RNA is transcribed from DNA, and therefore, there should be no RNA transcript from the deleted DNA region. Our study attempted to analyse whether any RNA cache that maps the deleted regions is present in human cells. Using data from the 1000 genome project, we selected 41 CEPH (CEU) and 38 Yoruba (YRI) samples that included the data for the entire genome sequence and ncRNA and mRNA sequences. Aligning the ncRNA reads against the genomic DNA in individual samples has revealed that 229 out of 1114 homozygous deletions have ncRNA reads that map to them. Further analysis has revealed that ncRNA reads that map the deleted regions are enriched around the deletion ends and at genic regions of the genome. The read enrichment at deletion ends suggests that these ncRNAs are likely some form of double-strand break induced RNAs. Our analysis suggests that human cells may contain a residual ncRNA cache that is possibly propagated across generations.
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    Evidence for ancestral programming of resilience in a two-hit stress model
    (Frontiers Media, 2017) Faraji, Jamshid; Soltanpour, Nabiollah; Ambeskovic, Mirela; Zucchi, Fabiola C. R.; Beaumier, Pierre; Kovalchuk, Igor; Metz, Gerlinde A. S.
    In a continuously stressful environment, the effects of recurrent prenatal stress (PS) may accumulate across generations and alter stress vulnerability and resilience. Here, we report in female rats that a family history of recurrent ancestral PS facilitates certain aspects of movement performance, and that these benefits are abolished by the experience of a second hit, induced by a silent ischemia during adulthood. Female F4-generation rats with and without a family history of cumulative multigenerational PS (MPS) were tested for skilled motor function before and after the induction of a minor ischemic insult by endothelin-1 infusion into the primary motor cortex. MPS resulted in improved skilled motor abilities and blunted hypothalamic-pituitary-adrenal (HPA) axis function compared to non-stressed rats. Deep sequencing revealed downregulation of miR-708 in MPS rats along with upregulation of its predicted target genes Mapk10 and Rasd2. Through miR-708 stress may regulate mitogen-activated protein kinase (MAPK) pathway activity. Hair trace elemental analysis revealed an increased Na/K ratio, which suggests a chronic shift in adrenal gland function. The ischemic lesion activated the HPA axis in MPS rats only; the lesion, however, abolished the advantage of MPS in skilled reaching. The findings indicate that MPS generates adaptive flexibility in movement, which is challenged by a second stressor, such as a neuropathological condition. Thus, a second “hit” by a stressor may limit behavioral flexibility and neural plasticity associated with ancestral stress.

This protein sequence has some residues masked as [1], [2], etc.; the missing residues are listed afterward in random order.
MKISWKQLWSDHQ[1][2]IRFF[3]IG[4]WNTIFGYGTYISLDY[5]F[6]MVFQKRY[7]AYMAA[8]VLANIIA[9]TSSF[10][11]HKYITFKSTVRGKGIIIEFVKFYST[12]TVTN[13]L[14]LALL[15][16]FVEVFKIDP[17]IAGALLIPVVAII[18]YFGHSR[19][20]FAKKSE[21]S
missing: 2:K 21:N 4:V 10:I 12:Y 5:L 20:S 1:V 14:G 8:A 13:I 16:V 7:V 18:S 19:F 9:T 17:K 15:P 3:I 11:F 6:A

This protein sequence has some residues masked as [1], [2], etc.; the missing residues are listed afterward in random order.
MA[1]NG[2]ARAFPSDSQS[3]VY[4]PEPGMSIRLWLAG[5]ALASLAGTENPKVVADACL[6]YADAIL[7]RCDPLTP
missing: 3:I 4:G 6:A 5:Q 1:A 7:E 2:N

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    The stimulatory effect of CaCl2, NaCl and NH4NO3 salts on the ssDNA-binding activity of RecA depends on nucleotide cofactor and buffer pH
    (Korean Society for Biochemistry and Molecular Biology, 2011) Ziemienowicz, Alicja; Seyed Mohammad, Reza Rahavi; Kovalchuk, Igor
    The single-stranded DNA binding activity of the Escherichia coli RecA protein is crucial for homologous recombination to occur. This and other biochemical activities of ssDNA binding proteins may be affected by various factors. In this study, we analyzed the effect of CaCl2, NaCl and NH4NO3 salts in combination with the pH and nucleotide cofactor effect on the ssDNA-binding activity of RecA. The studies revealed that, in addition to the inhibitory effect, these salts exert also a stimulatory effect on RecA. These effects occur only under very strict conditions, and the presence or absence and the type of nucleotide cofactor play here a major role. It was observed that in contrast to ATP, ATPγS prevented the inhibitory effect of NaCl and NH4NO3, even at very high salt concentration. These results indicate that ATPγS most likely stabilizes the structure of RecA required for DNA binding, making it resistant to high salt concentrations.